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Businesses and governments in Southeast Asia are increasingly likely to be a target for cyber criminals, according to a report from security supplier FireEye and Singapore-headquartered telco Singtel.
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Across the region, 29% of organisations observed were targeted by advanced cyber attacks in the first half of 2015.
Thailand and the Philippines were hardest hit among the Association of Southeast Asian Nations (Asean), with 40% and 39% of observed organisations exposed to these attacks, respectively.
The report found entertainment, media and hospitality industries were most targeted, followed by the government sector. In the first half of the year, it stated, organisations in the region faced a 45% higher risk of facing a targeted cyber attack than the global average, whereas in the prior six-month period they faced only a 7% higher risk.
More than a third of malware detections associated with advanced persistent threat (APT) groups originated in the entertainment, media and hospitality industries.
Cathy Huang, research manager at IDC, said the report is interesting because it is focused on the Asean region. “Not many security reports in the market have this specific focus in Southeast Asia,” she said. “In this edition, it has been highlighted that the entertainment/media/hospitality industry vertical is the number one vertical in Southeast Asia by percentage share of APT and target malware. This is pretty new. Usually, the government or telco or financial services verticals are the top victims.”
But Huang said Southeast Asia businesses and governments were no more likely to be targeted with cyber attacks than other Asia-Pacific markets on the global level.
“Cyber attacks are usually driven by political or financial motives these days. It can be closely tied to certain major events, such as elections, big conferences and sports in that country,” she added.
Hotspot for cyber espionage
FireEye observed at least 13 APT groups targeting national government organisations and at least four APT groups targeting regional or state governments around the world.
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“Espionage isn’t new, but it is increasingly conducted online, and Southeast Asia is a hotspot,” said Eric Hoh, president for Asia-Pacific and Japan at FireEye. “Geopolitics can drive cyber attacks. As Southeast Asia becomes a larger economic player on the world stage and tensions flare in the South China Sea, organisations should be prepared for targeted attacks.”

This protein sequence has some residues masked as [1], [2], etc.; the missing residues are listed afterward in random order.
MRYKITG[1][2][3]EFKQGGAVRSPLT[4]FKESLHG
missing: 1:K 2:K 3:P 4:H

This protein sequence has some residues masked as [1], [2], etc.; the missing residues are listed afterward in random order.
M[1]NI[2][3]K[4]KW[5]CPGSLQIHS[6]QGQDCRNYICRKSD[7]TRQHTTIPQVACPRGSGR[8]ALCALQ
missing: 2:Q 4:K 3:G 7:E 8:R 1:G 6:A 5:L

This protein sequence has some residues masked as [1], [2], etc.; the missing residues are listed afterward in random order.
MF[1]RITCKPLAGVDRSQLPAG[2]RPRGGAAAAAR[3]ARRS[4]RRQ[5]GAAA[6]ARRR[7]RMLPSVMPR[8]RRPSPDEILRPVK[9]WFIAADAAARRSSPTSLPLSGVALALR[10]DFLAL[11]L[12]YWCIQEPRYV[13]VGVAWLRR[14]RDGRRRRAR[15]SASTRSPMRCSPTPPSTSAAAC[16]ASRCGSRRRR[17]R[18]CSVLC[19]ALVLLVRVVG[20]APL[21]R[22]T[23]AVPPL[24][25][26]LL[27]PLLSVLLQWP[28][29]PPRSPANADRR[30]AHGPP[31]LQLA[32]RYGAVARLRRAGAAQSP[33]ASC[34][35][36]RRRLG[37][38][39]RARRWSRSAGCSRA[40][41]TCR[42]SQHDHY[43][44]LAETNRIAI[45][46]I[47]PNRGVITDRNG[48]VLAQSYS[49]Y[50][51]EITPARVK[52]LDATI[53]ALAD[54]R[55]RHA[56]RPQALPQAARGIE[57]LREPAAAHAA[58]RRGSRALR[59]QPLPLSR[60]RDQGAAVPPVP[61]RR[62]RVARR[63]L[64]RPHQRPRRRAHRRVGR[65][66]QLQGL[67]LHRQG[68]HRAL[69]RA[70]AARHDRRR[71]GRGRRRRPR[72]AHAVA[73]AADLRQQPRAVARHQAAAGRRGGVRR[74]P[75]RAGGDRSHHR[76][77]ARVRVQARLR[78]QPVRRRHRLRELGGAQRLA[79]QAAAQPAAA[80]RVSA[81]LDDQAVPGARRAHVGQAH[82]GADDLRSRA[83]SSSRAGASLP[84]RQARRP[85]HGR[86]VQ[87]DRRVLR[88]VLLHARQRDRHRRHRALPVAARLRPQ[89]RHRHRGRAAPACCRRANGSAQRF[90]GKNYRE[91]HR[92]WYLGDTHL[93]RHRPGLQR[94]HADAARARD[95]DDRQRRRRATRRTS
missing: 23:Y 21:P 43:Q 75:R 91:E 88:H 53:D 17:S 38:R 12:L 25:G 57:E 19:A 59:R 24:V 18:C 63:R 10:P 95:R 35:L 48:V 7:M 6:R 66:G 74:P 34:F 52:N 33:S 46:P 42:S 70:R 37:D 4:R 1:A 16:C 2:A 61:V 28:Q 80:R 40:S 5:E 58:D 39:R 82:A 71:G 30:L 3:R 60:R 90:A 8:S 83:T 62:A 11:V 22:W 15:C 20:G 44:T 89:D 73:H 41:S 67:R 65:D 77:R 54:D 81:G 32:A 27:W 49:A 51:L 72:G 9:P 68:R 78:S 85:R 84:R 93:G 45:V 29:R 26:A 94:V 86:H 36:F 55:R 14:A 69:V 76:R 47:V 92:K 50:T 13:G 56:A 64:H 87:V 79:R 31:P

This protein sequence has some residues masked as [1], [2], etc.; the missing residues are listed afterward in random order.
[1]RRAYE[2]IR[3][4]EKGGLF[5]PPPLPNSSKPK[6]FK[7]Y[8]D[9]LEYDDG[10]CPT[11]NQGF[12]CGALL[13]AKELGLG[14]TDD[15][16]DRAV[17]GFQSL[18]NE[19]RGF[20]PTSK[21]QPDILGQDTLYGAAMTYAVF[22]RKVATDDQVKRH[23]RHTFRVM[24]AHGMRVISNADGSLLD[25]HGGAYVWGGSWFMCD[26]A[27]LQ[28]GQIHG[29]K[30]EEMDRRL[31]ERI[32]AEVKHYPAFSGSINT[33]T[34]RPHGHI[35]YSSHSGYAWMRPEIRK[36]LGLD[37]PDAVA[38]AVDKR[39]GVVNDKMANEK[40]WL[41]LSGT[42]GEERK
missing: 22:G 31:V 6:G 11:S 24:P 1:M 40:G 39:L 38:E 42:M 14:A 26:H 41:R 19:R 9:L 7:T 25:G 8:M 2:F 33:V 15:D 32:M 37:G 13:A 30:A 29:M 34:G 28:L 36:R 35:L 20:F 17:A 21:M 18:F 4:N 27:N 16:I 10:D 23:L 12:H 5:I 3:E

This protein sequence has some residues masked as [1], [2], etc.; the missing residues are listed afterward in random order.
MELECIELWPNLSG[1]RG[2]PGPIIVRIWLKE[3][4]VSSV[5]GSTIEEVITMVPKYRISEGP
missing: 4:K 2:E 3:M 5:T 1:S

In April 2015, FireEye released a report documenting an advanced persistent threat group referred to as APT 30 which conducted a cyber espionage operation against businesses, governments and journalists in Southeast Asia for 10 years. This group’s malware, called Lecna, comprised 7% of all detections at FireEye customers in Southeast Asia in the first half of 2015.
FireEye said it has been tracking ongoing activity associated with a unique and relatively stealthy group it first identified in 2013 as APT.NineBlog. One of the probable targets of the group’s 2015 campaign is a Southeast Asian government. The group’s malware uses encrypted SSL communications to evade detection. In addition, the malware attempts to detect the presence of applications used to analyse malware and quits if any is detected.
APT, a rising concern for Asean
“The APT is not new, but it is worth highlighting that it is becoming an increasing concern for Asean countries,” said Kathy Zhou, research associate, ICT – networking, information and cyber security, at Frost & Sullivan in Asia-Pacific. “Regional based hacking groups such as APT 30 and Hellsing are becoming more active in using APT to launch attacks at government, diplomatic groups and media organisations in Asean countries. One main reason for them to do so would be to gain access to confidential data.”
The extensive coverage of APT attacks and the consequences of data breaches have raised the alarm among enterprises or organisations that hold large volumes of sensitive and valuable information or intellectual property.
“Our latest APT report recorded that the market adoption of APT solutions in Asean increased tremendously in 2014, with a 177.5% year-on-year growth rate. The overall Asean market was estimated at USD$21.9m, compared with USD$7.9m 2013,” said Zhou.
According to Zhou, enterprises in Singapore, Malaysia and Thailand were the largest adopters of APT during 2014 due to the greater awareness of the advanced threat landscape. Adoption in Indonesia, the Philippines and Vietnam remained low, however, as most enterprises still took the reactive approach towards APT-type threats and the preference for legacy security solutions remained high.